“One is that developers think that the JVM is a magic box that will clean up their memory and make their code run fast, as well as make them cups of coffee. The JVM does help in a lot of cases, but bad code can and will still lead to terrible results!

The other trend is to try to force Java (the language) to do something it's not very good at, such as rapid Web development. So you get a proliferation of overly complex frameworks, libraries, and techniques trying to get around the fact that Java is a monolithic, statically typed, compiled, OO environment. It's not a Golden Hammer!”

Verburg has many insightful things to say about how to keep a Java User Group (JUG) going, about the “Adopt a JSR” program, bugathons, and much more.

Check out the article here.

Sunday Sep 30, 2012

Talking JavaOne with Rock Star Kirk Pepperdine

Kirk Pepperdine is not only a JavaOne Rock Star but a Java Champion and a highly regarded expert in Java performance tuning who works as a consultant, educator, and author. He is the principal consultant at Kodewerk Ltd. He speaks frequently at conferences and co-authored the Ant Developer's Handbook. In the rapidly shifting world of information technology, Pepperdine, as much as anyone, keeps up with what's happening with Java performance tuning.

Pepperdine will participate in the following sessions:

  • CON5405 - Are Your Garbage Collection Logs Speaking to You?
  • BOF6540 - Java Champions and JUG Leaders Meet Oracle Executives (with Jeff Genender, Mattias Karlsson, Henrik Stahl, Georges Saab)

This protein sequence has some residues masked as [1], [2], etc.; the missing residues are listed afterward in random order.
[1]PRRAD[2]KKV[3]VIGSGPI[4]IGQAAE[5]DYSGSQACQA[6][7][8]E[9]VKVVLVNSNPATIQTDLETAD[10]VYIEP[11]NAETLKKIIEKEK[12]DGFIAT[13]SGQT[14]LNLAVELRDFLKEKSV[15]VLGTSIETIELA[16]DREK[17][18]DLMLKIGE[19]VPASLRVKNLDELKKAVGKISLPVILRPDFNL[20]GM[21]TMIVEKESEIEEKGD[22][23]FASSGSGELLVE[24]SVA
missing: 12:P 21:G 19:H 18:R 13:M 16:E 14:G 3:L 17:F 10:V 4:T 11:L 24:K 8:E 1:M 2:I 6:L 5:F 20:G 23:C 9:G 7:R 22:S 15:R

• HOL6500 - Finding and Solving Java Deadlocks (with Heinz Kabutz, Ellen Kraffmiller Martijn Verburg, Jeff Genender, and Henri Tremblay)


I asked him what technological changes need to be taken into account in performance tuning. “The volume of data we're dealing with just seems to be getting bigger and bigger all the time,” observed Pepperdine. “A couple of years ago you'd never think of needing a heap that was 64g, but today there are deployments where the heap has grown to 256g and tomorrow there are plans for heaps that are even larger. Dealing with all that data simply requires more horse power and some very specialized techniques. In some cases, teams are trying to push hardware to the breaking point. Under those conditions, you need to be very clever just to get things to work -- let alone to get them to be fast. We are very quickly moving from a world where everything happens in a transaction to one where if you were to even consider using a transaction, you've lost."

When asked about the greatest misconceptions about performance tuning that he currently encounters, he said, “If you have a performance problem, you should start looking at code at the very least and for that extra step, whip out an execution profiler. I'm not going to say that I never use execution profilers or look at code. What I will say is that execution profilers are effective for a small subset of performance problems and code is literally the last thing you should look at.

And what is the most exciting thing happening in the world of Java today? “Interesting question because so many people would say that nothing exciting is happening in Java. Some might be disappointed that a few features have slipped in terms of scheduling. But I'd disagree with the first group and I'm not so concerned about the slippage because I still see a lot of exciting things happening. First, lambda will finally be with us and with lambda will come better ways.”